Wednesday, November 11, 2015

Book Review: "All Out: A Father and Son Confront the Hard Truths That Made Them Better Men"

Lately, any books I've read with a gay theme, that I want to make you aware of, I've written about on the "This Gay Relationship" Facebook page.  But this book is so noteworthy, that I want to tell you about it right here.

All Out is by Kevin Newman and Alex Newman, father and son.  Canadians will know Kevin from the work he's done on various TV programs, such as "Global National" and "W5."  Americans will know him as the one-time host of "Good Morning America."  Kevin's been both a news journalist, travelling to some of the riskiest, war-torn areas of the world, and a TV anchor and interviewer.  In other words, he's credible and respectable.  (And, if this matters, he's also very attractive and well-built.)

When I first heard about All Out, I knew I had to read it.  I knew I had to read it for several reasons:

1).  Because it had a gay man in it, Kevin's son, Alex;
2).  Because it was a memoir of sorts for Kevin, whose career had fascinated me, and who I'd hoped would come clean, so to speak, about what had happened to him in his various roles, particularly on "Good Morning America"; and
3).  Because it was about a father and son relationship.

I'm going to back up here and say that, for those readers who know nothing about the relationship I had with my father–I've written about it here in detail, but not in some time–well, I didn't really have a relationship with my father.  He earned the income that kept our household running.  He drank a lot.  He spent a lot of time away from home, partly because of work and partly because he drank a lot.  He and my mother never seemed particularly close.  When he was home, my younger sister and I were more or less a nuisance to him.  He paid little attention to us, and, when he did, it was usually to yell, because we were doing something that prevented him from hearing the TV.  Or, worse, to hit.  He never showed me that he loved me, in a way that I recognized as love.  In fact, I went through my entire life believing he didn't love me at all, that he'd wished I wasn't born.

My father passed away in January 2013.  For about two years prior, I'd carried on a sometime email relationship with him, after not talking to or seeing him for well over a decade.  I'd hoped rekindling our relationship, such as it was, would give him the opportunity, as he grew older and more infirm, to connect with me in a way he never had.  But that didn't happen. He remained indifferent toward me to the very end.  I didn't mourn his death, and I don't miss him.  The way I look at it, you can't miss what you never had.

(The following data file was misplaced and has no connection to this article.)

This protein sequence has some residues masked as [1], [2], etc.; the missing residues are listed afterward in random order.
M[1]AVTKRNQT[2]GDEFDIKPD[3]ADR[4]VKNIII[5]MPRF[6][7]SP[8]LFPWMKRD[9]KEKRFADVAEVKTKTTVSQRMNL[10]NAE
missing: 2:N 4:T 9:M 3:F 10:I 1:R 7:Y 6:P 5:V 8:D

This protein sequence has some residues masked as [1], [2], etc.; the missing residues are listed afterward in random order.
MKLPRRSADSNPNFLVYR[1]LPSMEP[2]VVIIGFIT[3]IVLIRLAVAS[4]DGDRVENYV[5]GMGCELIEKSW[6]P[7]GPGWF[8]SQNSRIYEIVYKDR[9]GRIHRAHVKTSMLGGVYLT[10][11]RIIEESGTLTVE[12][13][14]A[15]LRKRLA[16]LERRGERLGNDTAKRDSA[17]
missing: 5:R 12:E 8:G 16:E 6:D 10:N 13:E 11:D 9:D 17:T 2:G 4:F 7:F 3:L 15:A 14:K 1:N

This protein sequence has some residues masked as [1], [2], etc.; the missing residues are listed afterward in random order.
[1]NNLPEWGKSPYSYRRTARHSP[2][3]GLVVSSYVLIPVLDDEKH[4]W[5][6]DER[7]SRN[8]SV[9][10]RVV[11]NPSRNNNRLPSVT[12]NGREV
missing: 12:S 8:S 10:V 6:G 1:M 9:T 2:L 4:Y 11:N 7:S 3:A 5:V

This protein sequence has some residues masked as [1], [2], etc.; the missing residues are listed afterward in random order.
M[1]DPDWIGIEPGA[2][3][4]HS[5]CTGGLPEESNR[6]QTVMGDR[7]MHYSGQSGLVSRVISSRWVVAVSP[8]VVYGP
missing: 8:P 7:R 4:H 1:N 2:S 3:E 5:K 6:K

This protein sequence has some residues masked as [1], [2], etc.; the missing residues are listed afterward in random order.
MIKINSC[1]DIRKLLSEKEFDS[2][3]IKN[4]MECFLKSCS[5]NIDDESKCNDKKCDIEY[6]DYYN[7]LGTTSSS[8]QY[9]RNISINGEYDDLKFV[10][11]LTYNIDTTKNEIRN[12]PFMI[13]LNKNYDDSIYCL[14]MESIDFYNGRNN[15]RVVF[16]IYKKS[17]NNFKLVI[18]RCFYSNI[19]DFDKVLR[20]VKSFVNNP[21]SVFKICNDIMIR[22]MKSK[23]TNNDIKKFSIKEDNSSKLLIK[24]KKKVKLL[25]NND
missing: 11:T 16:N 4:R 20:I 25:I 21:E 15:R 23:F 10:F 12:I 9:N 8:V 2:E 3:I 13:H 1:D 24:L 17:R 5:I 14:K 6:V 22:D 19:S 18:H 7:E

Back to All Out.

What I wanted from this book was to be taken into Kevin and Alex's father/son relationship–to see how it worked, what they'd had before Alex came out in 2004, at the age of seventeen, and what they had afterward.  Perhaps, on some level, I hoped to feel re-parented by Kevin, accepted by him, even though I'm gay, and even though Kevin and I are the same age.  I hoped to see what a strong relationship between a father and son looked like, because I'd never had one, and because, I guess, I still need one.

What I got was so much more.

All Out would not have succeeded if Kevin and Alex hadn't come completely clean about the nature of their relationship.  It would have been nothing more than another memoir, albeit it one about a father and son, with no teeth and nothing much to offer.  In other words, a waste of the reader's time.

But it's nothing like that.  Come clean Kevin and Alex did.  And I commend them for that, for the depth of their openness and honesty.  To use an expression common today, they "went all the way there," revealing deeply personal aspects of their individual lives, and their lives together as father and son.

I related to so many aspects of Alex's life–the fear he felt knowing he was different, facing that, wondering how he would come out to this family, and how they'd feel about him afterward.  The details of Alex's life were different from mine, but, in many respects, he wrote my story, and he did a beautiful job of it.  If you're a young person, and you need your feelings about being gay validated, Alex's story will do that for you.  

And Kevin…well, Kevin literally blew me away.  His chapters, taking him all the way from thinking he was perfectly fine having a gay son (when he wasn't), to dancing at Vancouver Pride, shirtless (because it was a hot day), with other gay men, even though his son wasn't there, are eyeopening, and revelatory, and satisfying in a way few books are.

In short, I came away from All Out with profound respect for Kevin and Alex Newman, what they did with this important and worthwhile book, and with the resolve to bring it to your attention, and to recommend it as heartily as possible.  

Please read All Out.  It's worth your time.  I guarantee it.


This is Kevin's interview with Scott Heggart*.


*Scott is right.  The reason why he wasn't bullied, in comparison to the other Canadian young man, who ended up taking his life, was because Scott was respected for his sporting ability, and because Scott didn't come across as gay in an obvious way.

We have to change this.  As a society, we need to recognize there are many different ways of being gay, none better or worse than any other.  We have to let people be who they are, and accept them for who they are.  Until we get there…                      


  1. Thanks for the review Rick. I saw them interviewed and was interested in reading it. I will for sure now. Thanks!

  2. I am so glad that you reviewed this book. I had it on my list, after seeing some of the interview when the book was released. I have now been reminded to get my hands on it. Thanks Rick! Big hello to you and Chris!

    1. Thanks for the comment, Lynn. I hope you enjoy the book. I definitely did.
      The best to you and Ed. Take care.